Juana, a 15 year old girl living in the Native Community of Santa Rosa de Huacaria, is preparing a traditional meal of catfish which is first cleaned, then wrapped in a special, flavorful leaf and then put over the fire. Juana and her Matsigenka ancestors have been following these steps to prepare and cook the fish for centuries. However, the schooling she receives is as modern as the shirt and flip flops she wears under her traditional cushma.


After traveling for hours and hours along the edge of the Peruvian Amazonian basin, the team reaches Amarú Mayú Ecological Reserve. This is our boat captain, Mario, a 19-year old young Peruvian man who has been guiding the Peruvian Amazon for the last 3 years. From this point on, along with our boat captains, cook, and guides, the team begins a long voyage that will reach some of the deepest parts of the Peruvian Amazon.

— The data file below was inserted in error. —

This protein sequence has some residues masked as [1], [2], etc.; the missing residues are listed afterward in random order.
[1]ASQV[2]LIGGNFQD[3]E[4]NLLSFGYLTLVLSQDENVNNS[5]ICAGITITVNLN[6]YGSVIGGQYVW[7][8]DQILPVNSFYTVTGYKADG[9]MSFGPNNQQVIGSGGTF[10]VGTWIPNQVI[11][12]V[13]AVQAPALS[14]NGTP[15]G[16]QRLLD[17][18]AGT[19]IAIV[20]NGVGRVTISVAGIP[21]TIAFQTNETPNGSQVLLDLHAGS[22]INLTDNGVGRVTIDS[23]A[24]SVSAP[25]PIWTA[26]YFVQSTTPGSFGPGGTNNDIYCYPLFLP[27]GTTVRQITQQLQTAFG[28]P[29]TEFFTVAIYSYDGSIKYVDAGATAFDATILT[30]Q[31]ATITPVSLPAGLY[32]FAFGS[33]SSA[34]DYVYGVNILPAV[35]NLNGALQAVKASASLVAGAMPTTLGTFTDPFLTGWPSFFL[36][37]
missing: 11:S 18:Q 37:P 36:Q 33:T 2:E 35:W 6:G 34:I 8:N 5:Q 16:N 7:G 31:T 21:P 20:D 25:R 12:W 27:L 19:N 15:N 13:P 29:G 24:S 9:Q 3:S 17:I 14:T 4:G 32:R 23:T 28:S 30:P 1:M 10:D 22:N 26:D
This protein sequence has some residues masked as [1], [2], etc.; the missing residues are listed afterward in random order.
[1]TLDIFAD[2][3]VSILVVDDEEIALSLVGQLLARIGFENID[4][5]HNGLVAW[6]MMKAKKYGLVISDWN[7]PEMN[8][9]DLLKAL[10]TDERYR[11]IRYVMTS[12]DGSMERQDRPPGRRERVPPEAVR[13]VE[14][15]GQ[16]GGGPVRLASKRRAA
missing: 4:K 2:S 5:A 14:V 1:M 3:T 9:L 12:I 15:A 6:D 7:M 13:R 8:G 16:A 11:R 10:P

This is Amaru Mayú Ecological Reserve, a 1,000-acre volunteer-based reserve founded and managed by our guide and team member, Dante Karin Nuñez del Prado. He was instrumental in the creation of the nonprofit private reserve in the Peruvian Amazon, protecting these acres from illegal logging, mining, poaching and agriculture. Some of the last remaining rubber trees that survived the Rubber Boom are found nestled in this reserve. We were fortunate enough to stay here for a total of four nights during our journey to Manú National Park.